Monday, May 18, 2015

Star Wars: Legacy (hardcover) volume 3 review

    The third volume in the Star Wars: Legacy omnibuses is is the end of all the major plots from the beginning of the series. The original series managed to get up to fifty-issues before being abruptly cancelled but Dark Horse comics was kind enough to allow the creators to have an extra six-issue miniseries, entitled Star Wars: Legacy: War, in order to wrap up its outstanding plot threads. The fact they would eventually revive the series afterward before losing their license to Marvel comics makes this decision quite curious but that is neither here nor there. Volume 3 includes all of the remaining issues up to and including War which gives it a complete, if rushed, epic finale.

    In retrospect, it was clear they were laying the groundwork for the grand finale of the series from the very beginning. While Cade Skywalker remains as obstinate as ever, the alliance between the Empire/Jedi/Galactic Alliance is coming together in the background while the Sith have a new leader in Darth Wyrrlok. I'm a big fan of Darth Wyrrlok because he's a much more intelligent-seeming antagonist than Darth Krayt. The fact he has the ambition to convert the entire galaxy to the Sith way is both brilliant as well as insane. While it's no spoiler that Darth Krayt eventually returns for War, due to being on the cover and all, it's kind of a shame because Wyrrlok outshines him in virtually all respects.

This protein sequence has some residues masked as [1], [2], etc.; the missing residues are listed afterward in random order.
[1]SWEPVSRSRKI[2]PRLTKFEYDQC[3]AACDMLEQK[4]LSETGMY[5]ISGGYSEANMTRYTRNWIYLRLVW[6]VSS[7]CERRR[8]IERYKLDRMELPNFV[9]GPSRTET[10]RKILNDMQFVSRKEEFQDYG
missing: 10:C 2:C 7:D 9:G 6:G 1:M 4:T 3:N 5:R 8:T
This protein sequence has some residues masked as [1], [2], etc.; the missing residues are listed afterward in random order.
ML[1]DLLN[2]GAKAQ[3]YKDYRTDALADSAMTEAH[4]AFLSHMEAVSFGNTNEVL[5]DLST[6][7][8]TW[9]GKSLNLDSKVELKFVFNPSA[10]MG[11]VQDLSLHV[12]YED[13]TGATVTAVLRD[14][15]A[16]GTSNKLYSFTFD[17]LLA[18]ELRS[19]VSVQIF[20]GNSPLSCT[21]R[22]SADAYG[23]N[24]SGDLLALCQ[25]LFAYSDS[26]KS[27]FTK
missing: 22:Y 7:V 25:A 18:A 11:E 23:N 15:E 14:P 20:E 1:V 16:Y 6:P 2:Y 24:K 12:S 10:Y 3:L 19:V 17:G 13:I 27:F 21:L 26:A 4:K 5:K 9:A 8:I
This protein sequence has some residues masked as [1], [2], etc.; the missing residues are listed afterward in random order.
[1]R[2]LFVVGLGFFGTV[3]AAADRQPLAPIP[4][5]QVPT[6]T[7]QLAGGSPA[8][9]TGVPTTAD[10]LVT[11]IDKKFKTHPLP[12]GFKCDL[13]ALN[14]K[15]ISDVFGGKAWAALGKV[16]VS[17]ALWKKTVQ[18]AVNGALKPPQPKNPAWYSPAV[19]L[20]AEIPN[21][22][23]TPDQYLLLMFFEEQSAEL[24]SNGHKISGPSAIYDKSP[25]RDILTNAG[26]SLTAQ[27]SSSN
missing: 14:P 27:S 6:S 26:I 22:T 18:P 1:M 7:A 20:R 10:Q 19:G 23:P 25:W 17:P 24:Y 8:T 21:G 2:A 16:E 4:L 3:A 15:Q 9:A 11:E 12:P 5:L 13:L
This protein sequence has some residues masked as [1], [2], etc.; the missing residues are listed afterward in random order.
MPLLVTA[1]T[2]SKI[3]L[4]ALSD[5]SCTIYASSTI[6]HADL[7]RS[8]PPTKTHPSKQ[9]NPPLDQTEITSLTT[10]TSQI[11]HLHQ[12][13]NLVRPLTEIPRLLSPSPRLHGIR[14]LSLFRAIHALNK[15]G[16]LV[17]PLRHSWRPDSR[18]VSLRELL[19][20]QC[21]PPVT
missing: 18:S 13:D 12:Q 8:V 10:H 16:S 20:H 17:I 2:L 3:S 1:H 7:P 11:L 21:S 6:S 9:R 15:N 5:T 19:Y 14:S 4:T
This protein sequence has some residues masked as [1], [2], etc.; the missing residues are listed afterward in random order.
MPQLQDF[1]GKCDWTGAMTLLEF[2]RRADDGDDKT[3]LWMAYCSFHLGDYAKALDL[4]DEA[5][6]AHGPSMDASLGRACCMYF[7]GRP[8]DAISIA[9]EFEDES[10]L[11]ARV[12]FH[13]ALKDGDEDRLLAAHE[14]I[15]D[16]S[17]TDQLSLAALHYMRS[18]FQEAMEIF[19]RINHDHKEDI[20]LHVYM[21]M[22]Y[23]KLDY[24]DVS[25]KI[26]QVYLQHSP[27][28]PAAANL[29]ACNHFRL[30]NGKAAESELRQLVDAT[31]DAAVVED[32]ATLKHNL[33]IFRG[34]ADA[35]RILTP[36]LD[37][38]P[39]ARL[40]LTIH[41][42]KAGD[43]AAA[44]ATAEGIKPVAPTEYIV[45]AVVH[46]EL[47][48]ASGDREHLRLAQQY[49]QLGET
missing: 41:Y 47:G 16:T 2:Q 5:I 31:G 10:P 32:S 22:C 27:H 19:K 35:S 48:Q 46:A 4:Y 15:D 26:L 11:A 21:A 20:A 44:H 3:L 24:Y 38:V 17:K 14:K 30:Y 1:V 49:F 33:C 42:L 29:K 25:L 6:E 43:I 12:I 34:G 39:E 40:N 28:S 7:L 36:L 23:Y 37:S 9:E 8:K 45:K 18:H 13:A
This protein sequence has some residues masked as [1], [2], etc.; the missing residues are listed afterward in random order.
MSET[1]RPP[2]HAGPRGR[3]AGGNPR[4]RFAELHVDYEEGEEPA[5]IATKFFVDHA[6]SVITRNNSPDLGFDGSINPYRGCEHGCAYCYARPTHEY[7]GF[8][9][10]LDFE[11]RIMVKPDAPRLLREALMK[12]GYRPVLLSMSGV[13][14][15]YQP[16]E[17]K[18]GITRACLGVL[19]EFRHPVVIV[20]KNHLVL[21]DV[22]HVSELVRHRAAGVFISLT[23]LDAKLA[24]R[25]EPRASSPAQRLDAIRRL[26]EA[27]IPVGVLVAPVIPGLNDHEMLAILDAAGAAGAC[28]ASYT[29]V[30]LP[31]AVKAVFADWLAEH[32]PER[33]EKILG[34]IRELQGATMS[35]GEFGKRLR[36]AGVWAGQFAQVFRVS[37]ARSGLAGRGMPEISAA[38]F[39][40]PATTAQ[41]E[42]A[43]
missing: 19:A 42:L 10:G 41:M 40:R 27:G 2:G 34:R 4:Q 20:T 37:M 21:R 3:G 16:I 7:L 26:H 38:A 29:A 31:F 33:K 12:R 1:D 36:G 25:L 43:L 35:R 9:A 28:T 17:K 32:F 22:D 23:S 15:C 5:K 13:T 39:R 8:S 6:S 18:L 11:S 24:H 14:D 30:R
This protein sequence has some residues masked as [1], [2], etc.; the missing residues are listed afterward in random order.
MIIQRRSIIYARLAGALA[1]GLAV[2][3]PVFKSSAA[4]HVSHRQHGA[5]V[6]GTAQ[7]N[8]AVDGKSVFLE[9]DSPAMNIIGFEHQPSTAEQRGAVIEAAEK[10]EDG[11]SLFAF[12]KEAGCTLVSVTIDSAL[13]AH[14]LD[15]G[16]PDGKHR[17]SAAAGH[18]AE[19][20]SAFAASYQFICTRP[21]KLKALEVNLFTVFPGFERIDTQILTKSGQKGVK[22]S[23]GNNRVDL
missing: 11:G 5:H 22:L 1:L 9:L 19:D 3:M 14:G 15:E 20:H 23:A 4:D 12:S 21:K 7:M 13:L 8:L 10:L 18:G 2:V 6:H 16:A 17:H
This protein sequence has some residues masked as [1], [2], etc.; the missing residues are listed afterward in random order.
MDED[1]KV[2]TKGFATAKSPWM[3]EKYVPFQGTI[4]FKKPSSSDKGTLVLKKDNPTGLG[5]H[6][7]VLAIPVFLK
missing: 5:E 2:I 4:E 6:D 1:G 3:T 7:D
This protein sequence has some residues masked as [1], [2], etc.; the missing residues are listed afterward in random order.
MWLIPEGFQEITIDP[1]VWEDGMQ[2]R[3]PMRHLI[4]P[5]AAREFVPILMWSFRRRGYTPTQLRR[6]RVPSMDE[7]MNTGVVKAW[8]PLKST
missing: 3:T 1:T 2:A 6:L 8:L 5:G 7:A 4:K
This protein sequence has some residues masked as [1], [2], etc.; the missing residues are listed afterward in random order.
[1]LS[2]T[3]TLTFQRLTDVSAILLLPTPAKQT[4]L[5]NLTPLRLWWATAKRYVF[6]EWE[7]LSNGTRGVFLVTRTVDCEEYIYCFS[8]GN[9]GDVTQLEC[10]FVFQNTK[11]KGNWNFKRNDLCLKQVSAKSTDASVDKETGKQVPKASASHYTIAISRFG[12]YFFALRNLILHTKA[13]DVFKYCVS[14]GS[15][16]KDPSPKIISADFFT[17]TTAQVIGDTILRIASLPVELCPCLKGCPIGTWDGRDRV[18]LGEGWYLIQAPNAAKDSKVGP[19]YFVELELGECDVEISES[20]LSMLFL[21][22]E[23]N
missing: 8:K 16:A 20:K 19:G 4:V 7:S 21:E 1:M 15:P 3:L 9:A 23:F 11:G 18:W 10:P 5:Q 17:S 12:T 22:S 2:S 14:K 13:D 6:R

Much of the volume before the War portion of the book deals with the aftermath of Dac's poisoning by a Sith mad scientist named Vul Isen. The Mon Calamari have been a mainstay of the Star Wars Expanded Universe since Return of the Jedi so watching them forced to flee their homes is a heartbreaking development. Cade decides to split the difference between actually doing something with his life and pursuing the very high bounty on Vul Isen's head. I suppose if you're going to continue being a complete waste of space, then the best thing to do is do that while hunting Space Nazi war criminals.

The art is, as always, masterful.
    Darth Maladi intervenes during this period and we get some insight into her character as she tries to hunt down Cade Skywalker for her (new) master. On the Imperial side of things, Marasiah Fel is threatened (again) and it falls to Ganner to find out whether his loyalty is to her or his master. I could have done without that bit of story recycling since I was hoping Marasiah Fel would prove more competent than she's proven to be. She's less Leia and more Padme in this series.

    Really, though, most of these plot developments are just counting down for the grand finale. Darth Krayt's return, his revelation of a new group of Sith entirely loyal to him, and his genocidal plans for the galaxy. With the destruction of everything threatened by the One Sith, can everyone put aside their differences to defeat the Dark Lord? Can Cade Skywalker prove himself great enough to save the universe?

    Of course. This is Star Wars, not Warhammer 40K.